Philipp Riederle, born in 1994, is considered the mouthpiece of the digital generations. As a bestselling author, keynote speaker and consultant, he builds bridges to generations Y and Z.

Born a digital native, he analyzes the self-image of his young generation in the massive transformation of society and the world of work and makes their goals and attitudes clear. With concrete strategies, he supports companies in inspiring the digital generations as customers, but also in winning and retaining them as employees. International organizations and governments rely on his expertise in advisory board functions. The millenial and digital expert has already supported more than 450 companies as a consultant, and his expertise is also in high demand in the media.

Philipp Riederle and the digital generations

Only available online, always with their smartphone in front of them, only on social media. Fussy, hypermobile, erratic. Generations Y and Z show puzzling behavior patterns that often leave companies perplexed. Consumption offline? Definitely not. Loyal behavior? Certainly unthinkable. And then all these demands!

Anyone seeking access to the digital generations must look beyond this surface. He must view the digital natives in the context of the numerous changes in our society. And take their perspective.

The digital generation as customer – customers, consumption and the desire to buy

Consumption today is more diverse than ever before. Traditional or completely newly created products and services are purchased online and offline. Traditional marketing is being replaced by increasingly complex customer relationships that need to be wisely nurtured.

For a long time now, it has been about more than the question of the real or virtual store. It’s about thriving markets, shopping miles and platforms, growing corporations, start-ups and online communities. And about loyalty.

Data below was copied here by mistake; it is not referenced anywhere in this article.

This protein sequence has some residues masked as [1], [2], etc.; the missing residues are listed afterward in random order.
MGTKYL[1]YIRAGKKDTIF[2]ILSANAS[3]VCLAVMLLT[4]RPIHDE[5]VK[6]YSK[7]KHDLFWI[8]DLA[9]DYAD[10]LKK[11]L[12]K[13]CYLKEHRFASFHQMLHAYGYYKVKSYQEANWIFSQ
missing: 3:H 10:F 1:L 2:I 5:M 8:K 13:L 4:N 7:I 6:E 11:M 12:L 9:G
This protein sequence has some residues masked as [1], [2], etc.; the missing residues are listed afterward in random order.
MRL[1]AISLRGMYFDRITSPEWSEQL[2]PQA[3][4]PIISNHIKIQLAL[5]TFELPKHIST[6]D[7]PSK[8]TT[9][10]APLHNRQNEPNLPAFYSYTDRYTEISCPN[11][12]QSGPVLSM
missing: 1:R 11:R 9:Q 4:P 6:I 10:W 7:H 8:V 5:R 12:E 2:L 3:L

Your customers demand information, communication and efficiency. In short: perfect service for mature buyers. And this applies to inexpensive mass products as well as to expensive fair trade and organic articles or luxury services.

The new world of work is all about service, information & dialog

Today, there is no longer a one-dimensional solution. Consumption can start analog and end digital – or vice versa. Surprise: the digital generations also use stationary retail when they experience real added value. In the product, in communication, in the selection on site.

Those who offer transparent advice and excellent service attract loyal customers. On and offline. Those who share their knowledge increase their fans. And those who recommend will be recommended, on all channels.

Some of the questions that Philipp Riederle addresses, explains and answers in his presentations:

  • How are consumer decisions made? What criteria do different generations use to search, find and buy today?
  • From which sources is the relevant purchasing information obtained?
  • Which channels and paths are consumed?
  • What do different generations expect from a supplier, a brand, a product?
  • What must an appealing product or service fulfill?
  • How can Millennials be tied to a brand?
  • On which channels and with which information are digital generations reached?
  • Which channels can be used to communicate successfully?

As a podcaster from the very beginning, Philipp Riederle already produces highly regarded podcasts at the age of 13, such as “My iPhone and I…” – reaching an audience of millions. At the age of 15, he founded his first digital company. Parallel to preparing for his Abitur, Philipp writes his first book, the Spiegel bestseller “Wer werden sind und was wir wollen” (Who we are and what we want). His current title, “How we work and what we demand,” depicts the new balance of power between companies and young, sought-after recruits.

He has been honored by the German government as a “Leading Digital Mind.” He holds the highest international recognition as a “Certified Speaking Professional” (CSP). Philipp Riederle is fluent in several programming languages and holds degrees in sociology, politics and economics. He is currently conducting research in Oxford/UK on the implications of digitization for society.